A&S's Shami Ghosh: Putting the 'best of what it means to be human' in the humanities

November 12, 2020 by Sarah MacFarlane - A&S News

Shami Ghosh has a long history with the University of Toronto. In fact, he first became acquainted with Robarts Library before he stepped foot on the St. George campus as a graduate student.

“As a teenager, I read The Name of the Rose, a murder mystery set in a medieval monastery,” says the assistant professor of medieval history at the Centre for Medieval Studies and the Department of History in the Faculty of Arts & Science. “That got me interested in the Middle Ages. Later, I learned that the architecture of that monastery was rumoured to be partly inspired by Robarts Library.”

After earning his bachelor of arts in German from King’s College London in 2003, he studied at Harvard University for a year before enrolling at U of T’s Centre for Medieval Studies. He earned his master of arts in 2005 and his PhD just four years later.

I came here as a graduate student because U of T has a reputation of being one of the best places in the English-speaking world for research in medieval studies.

Before returning to U of T in 2016 as a faculty member, Ghosh held a postdoctoral fellowship at the University of Leicester, a junior research fellowship at Magdalen College, Oxford, and a Mellon postdoctoral fellowship at the Pontifical Institute of Mediaeval Studies in Toronto.

“I came here as a graduate student because U of T has a reputation of being one of the best places in the English-speaking world for research in medieval studies,” he says.

“I loved the courses I took, and I was very fortunate to have teachers who were excellent in their scholarship, but also very good as mentors to me. They took an interest in me and advised me on how to format a CV, how to write a cover letter, how to network. That was very helpful.”

As a graduate student, Ghosh took a course on economic history and developed an interest in the origins of capitalism.

“I started to look at the question: where did capitalism come from? And when?

“Then I reframed that question in an even more fundamental way, which is this: in the society in which we now live, almost all of us are dependent on the market to satisfy pretty much all of our needs and desires. Most people don't grow their own food or build their own furniture, but in the long span of history, this is actually a relatively recent development. So my research started to look at when and how this shift from a society of producers to a society of consumers happened.”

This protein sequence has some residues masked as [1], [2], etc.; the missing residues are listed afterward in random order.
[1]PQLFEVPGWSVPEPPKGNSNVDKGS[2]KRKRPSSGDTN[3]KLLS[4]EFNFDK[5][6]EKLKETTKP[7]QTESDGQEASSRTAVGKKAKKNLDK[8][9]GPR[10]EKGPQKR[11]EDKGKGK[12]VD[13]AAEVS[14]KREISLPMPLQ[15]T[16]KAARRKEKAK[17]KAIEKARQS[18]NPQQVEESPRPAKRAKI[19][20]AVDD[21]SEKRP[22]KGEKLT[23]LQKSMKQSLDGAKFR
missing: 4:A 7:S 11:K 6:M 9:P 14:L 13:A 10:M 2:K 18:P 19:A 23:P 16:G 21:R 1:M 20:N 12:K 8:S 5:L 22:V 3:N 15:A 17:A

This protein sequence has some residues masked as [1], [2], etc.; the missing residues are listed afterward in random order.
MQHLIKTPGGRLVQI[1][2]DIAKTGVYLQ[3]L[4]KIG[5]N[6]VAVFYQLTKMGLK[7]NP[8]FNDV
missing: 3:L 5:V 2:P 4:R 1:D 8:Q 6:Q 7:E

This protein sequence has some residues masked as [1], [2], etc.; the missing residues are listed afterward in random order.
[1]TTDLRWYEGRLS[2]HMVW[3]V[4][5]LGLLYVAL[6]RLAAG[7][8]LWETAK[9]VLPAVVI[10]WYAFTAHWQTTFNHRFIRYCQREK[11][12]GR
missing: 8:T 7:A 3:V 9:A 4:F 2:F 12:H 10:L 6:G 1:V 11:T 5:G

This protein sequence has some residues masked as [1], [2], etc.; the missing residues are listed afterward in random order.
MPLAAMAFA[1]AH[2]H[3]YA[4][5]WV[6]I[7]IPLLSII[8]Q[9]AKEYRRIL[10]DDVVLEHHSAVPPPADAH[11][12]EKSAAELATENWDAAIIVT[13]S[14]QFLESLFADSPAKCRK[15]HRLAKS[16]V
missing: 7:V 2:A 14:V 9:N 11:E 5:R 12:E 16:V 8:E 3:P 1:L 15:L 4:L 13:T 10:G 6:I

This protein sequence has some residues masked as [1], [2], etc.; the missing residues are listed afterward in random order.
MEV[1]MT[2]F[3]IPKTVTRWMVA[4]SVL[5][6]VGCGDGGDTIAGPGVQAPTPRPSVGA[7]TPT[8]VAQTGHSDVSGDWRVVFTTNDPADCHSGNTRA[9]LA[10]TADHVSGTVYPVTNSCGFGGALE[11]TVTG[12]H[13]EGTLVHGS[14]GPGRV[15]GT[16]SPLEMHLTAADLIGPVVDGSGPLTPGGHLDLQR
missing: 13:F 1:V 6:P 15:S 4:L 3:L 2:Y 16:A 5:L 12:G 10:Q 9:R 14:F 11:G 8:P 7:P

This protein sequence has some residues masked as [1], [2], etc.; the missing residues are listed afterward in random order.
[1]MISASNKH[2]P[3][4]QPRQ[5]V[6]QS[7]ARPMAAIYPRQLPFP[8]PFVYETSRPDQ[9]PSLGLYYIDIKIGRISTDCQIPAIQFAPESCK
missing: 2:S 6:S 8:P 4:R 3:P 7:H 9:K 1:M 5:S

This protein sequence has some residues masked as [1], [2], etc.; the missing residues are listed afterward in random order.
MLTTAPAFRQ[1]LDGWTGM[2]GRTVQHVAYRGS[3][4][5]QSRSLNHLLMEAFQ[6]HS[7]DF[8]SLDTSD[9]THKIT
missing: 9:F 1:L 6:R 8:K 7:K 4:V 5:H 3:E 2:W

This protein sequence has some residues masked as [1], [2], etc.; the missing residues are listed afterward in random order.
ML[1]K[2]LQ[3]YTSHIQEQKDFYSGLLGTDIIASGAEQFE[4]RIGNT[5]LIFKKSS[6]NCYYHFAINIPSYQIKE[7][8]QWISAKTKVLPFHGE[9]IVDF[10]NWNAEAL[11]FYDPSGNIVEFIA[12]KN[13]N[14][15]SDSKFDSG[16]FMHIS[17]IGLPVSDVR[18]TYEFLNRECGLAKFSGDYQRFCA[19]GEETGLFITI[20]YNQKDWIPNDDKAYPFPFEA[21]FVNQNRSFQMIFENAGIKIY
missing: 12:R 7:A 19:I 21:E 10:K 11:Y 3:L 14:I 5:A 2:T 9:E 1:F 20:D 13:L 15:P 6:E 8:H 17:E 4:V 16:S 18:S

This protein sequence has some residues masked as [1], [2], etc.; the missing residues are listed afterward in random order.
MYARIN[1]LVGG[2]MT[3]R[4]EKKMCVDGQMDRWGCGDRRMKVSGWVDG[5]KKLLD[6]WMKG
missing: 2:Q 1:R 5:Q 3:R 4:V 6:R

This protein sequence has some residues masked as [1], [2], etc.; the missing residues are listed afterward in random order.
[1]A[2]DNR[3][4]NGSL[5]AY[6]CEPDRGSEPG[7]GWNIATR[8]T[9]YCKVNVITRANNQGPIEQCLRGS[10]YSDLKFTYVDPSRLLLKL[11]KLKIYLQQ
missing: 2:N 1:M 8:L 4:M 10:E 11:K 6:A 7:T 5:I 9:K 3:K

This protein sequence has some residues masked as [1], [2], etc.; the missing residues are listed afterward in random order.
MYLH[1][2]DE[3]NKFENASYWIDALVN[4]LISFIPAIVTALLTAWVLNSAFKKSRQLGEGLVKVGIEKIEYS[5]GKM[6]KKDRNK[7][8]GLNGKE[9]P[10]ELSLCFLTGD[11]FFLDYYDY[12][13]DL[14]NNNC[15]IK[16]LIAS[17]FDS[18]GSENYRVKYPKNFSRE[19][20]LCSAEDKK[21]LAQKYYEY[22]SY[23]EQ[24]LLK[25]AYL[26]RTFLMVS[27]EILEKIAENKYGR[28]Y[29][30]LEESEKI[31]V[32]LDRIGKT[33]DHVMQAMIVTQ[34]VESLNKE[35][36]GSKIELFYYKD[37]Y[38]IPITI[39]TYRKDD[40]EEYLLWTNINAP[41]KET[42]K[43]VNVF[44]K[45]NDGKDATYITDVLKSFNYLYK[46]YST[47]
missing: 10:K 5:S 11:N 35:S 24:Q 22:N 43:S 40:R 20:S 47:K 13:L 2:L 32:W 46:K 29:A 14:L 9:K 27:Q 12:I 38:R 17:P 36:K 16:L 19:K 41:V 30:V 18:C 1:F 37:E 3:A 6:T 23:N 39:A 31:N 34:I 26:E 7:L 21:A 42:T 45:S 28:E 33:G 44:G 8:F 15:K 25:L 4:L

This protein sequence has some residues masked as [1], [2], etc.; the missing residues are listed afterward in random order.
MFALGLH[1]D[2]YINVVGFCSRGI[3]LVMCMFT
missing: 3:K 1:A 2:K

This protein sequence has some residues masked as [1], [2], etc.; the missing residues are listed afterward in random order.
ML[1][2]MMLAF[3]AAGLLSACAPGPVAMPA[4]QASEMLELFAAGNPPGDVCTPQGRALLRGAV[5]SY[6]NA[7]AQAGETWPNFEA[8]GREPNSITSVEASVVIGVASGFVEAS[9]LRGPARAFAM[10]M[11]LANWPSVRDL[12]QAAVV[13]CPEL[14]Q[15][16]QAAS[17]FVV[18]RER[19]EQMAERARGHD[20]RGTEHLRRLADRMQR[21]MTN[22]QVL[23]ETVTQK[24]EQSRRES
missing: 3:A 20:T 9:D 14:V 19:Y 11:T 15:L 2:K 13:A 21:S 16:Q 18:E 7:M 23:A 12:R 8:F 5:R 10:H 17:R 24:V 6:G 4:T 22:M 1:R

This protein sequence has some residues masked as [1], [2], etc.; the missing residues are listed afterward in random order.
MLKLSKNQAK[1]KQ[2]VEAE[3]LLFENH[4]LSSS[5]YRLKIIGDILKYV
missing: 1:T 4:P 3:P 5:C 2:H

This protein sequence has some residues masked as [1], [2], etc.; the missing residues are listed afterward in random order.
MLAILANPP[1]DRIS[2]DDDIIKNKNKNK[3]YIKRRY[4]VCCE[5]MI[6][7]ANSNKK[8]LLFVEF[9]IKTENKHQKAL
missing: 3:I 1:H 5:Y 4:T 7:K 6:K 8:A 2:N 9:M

He is exploring this shift by examining the evolution of rent — when people stopped paying with goods they produced and started paying with money — but it’s no small undertaking. Ghosh holds a grant from the Social Sciences and Humanities Research Council (SSHRC) and works with a graduate student and postdoctoral researcher on the project.

Bird's-eye view of southern Germany.
To research the evolution of capitalism, Ghosh travelled to southern Germany, where the people and markets he studies would have been several centuries ago. Photo courtesy of Shami Ghosh.

“I visited archives in Germany and collected and digitized approximately 17,000 pages of documents from the 13th, 14th and 15th centuries, which give evidence of the different kinds of rents,” he says. “We’re now processing all of this so that we have a lot of statistical information about this change from rent in produce to rent in money, which will give us a sense of when this change happened.

Then we want to tie that to different landscape types: in flat lands where they’re mainly producing grain, did this shift happen earlier or later than in areas used for livestock farming where they’re producing dairy or meat?”

Humanities research can help us retain the best of what it means to be human as we enter into economic, technological and environmental conditions that are unprecedented.

Ghosh believes this research is key to understanding contemporary socio-economic systems. “Research on the evolution of capitalism can teach us how we got to where we are and help us see that capitalism was not inevitable, that other ways of economic life can exist, and therefore it can give us hope to come up with ideas on how to do things differently.”

Having already collected his data, Ghosh has been able to continue his research amid the COVID-19 pandemic — but he’s concerned about students whose research has been affected.

“A lot of medieval studies is working with manuscripts that have not been published. Only a small fraction of that material is online, so you have to go to where the manuscript is kept.”

He supervises two PhD students who were planning to work in archives in Germany this year but had to postpone their trips. As students wait for travel restrictions to be lifted, their research is delayed and their enrollment in the PhD program is prolonged.

“COVID-19 has put a strain on everything. My students need to finish their PhD; they've come this far. Prizes for particular achievements, grants for research travel — those things would be very helpful for our students.”

Ghosh says supporting humanities students, research and teaching means supporting a field that “isn’t just important; it’s increasingly fundamental.

“Humanities research is where we try and understand what it means, has meant, and might mean in the future, to be human — and as a corollary to that, to be good. The category 'good' is much debated, but so much of what we call progress — scientific, political, economic — takes place without ethical reflection. Humanities research can help us retain the best of what it means to be human as we enter into economic, technological and environmental conditions that are unprecedented.”

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